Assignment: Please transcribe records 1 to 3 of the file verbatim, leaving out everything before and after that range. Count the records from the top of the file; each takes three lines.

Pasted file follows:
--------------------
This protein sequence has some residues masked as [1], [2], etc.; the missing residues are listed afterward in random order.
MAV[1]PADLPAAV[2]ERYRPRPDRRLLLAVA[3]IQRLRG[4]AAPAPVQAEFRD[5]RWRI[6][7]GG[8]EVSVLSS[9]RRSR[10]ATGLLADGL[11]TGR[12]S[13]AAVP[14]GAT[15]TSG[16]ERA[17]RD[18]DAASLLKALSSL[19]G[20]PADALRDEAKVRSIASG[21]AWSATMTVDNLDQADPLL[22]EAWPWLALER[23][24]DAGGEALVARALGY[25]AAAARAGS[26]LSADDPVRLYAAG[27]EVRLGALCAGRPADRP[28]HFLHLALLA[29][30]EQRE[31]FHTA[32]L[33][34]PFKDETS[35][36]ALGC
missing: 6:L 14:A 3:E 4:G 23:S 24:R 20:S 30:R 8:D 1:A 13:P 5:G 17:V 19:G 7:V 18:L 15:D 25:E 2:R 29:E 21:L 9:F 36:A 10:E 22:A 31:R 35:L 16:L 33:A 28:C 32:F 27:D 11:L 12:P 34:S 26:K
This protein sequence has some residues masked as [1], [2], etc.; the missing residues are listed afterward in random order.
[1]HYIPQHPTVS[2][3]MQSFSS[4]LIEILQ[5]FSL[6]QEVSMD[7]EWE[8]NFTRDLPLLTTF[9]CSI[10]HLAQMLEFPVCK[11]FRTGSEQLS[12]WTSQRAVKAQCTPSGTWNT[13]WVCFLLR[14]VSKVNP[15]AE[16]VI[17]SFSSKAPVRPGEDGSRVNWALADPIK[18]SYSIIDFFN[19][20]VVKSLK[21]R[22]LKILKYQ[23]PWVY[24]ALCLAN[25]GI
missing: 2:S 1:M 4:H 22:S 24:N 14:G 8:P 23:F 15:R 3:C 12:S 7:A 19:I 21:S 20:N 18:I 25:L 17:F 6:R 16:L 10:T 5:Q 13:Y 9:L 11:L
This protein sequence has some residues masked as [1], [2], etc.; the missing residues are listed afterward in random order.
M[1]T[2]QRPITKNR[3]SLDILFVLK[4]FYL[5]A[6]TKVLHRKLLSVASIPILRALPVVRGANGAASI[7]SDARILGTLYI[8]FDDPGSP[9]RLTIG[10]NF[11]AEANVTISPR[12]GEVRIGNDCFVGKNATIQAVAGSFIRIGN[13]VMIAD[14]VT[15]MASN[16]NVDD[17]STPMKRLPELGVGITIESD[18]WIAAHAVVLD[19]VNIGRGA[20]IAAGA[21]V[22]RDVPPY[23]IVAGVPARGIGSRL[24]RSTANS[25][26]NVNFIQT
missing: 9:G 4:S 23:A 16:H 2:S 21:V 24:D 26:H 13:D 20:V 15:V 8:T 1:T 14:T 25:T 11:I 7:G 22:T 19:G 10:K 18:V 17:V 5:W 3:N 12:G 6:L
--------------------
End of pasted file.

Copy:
This protein sequence has some residues masked as [1], [2], etc.; the missing residues are listed afterward in random order.
MAV[1]PADLPAAV[2]ERYRPRPDRRLLLAVA[3]IQRLRG[4]AAPAPVQAEFRD[5]RWRI[6][7]GG[8]EVSVLSS[9]RRSR[10]ATGLLADGL[11]TGR[12]S[13]AAVP[14]GAT[15]TSG[16]ERA[17]RD[18]DAASLLKALSSL[19]G[20]PADALRDEAKVRSIASG[21]AWSATMTVDNLDQADPLL[22]EAWPWLALER[23][24]DAGGEALVARALGY[25]AAAARAGS[26]LSADDPVRLYAAG[27]EVRLGALCAGRPADRP[28]HFLHLALLA[29][30]EQRE[31]FHTA[32]L[33][34]PFKDETS[35][36]ALGC
missing: 6:L 14:A 3:E 4:G 23:S 24:R 20:S 30:R 8:D 1:A 13:P 5:G 17:V 19:G 7:V 18:L 15:D 25:E 2:R 29:E 21:L 9:F 36:A 10:E 22:A 31:R 35:L 16:L 33:A 28:C 32:F 27:D 11:L 12:P 34:S 26:K
This protein sequence has some residues masked as [1], [2], etc.; the missing residues are listed afterward in random order.
[1]HYIPQHPTVS[2][3]MQSFSS[4]LIEILQ[5]FSL[6]QEVSMD[7]EWE[8]NFTRDLPLLTTF[9]CSI[10]HLAQMLEFPVCK[11]FRTGSEQLS[12]WTSQRAVKAQCTPSGTWNT[13]WVCFLLR[14]VSKVNP[15]AE[16]VI[17]SFSSKAPVRPGEDGSRVNWALADPIK[18]SYSIIDFFN[19][20]VVKSLK[21]R[22]LKILKYQ[23]PWVY[24]ALCLAN[25]GI
missing: 2:S 1:M 4:H 22:S 24:N 14:G 8:P 23:F 15:R 3:C 12:S 7:A 19:I 21:S 20:N 18:I 25:L 17:F 6:R 16:L 10:T 5:Q 13:Y 9:L 11:L
This protein sequence has some residues masked as [1], [2], etc.; the missing residues are listed afterward in random order.
M[1]T[2]QRPITKNR[3]SLDILFVLK[4]FYL[5]A[6]TKVLHRKLLSVASIPILRALPVVRGANGAASI[7]SDARILGTLYI[8]FDDPGSP[9]RLTIG[10]NF[11]AEANVTISPR[12]GEVRIGNDCFVGKNATIQAVAGSFIRIGN[13]VMIAD[14]VT[15]MASN[16]NVDD[17]STPMKRLPELGVGITIESD[18]WIAAHAVVLD[19]VNIGRGA[20]IAAGA[21]V[22]RDVPPY[23]IVAGVPARGIGSRL[24]RSTANS[25][26]NVNFIQT
missing: 9:G 4:S 23:A 16:H 2:S 21:V 24:D 26:H 13:D 20:V 15:V 8:T 1:T 14:T 25:T 11:I 7:G 22:T 19:G 10:K 18:V 17:V 5:W 3:N 12:G 6:L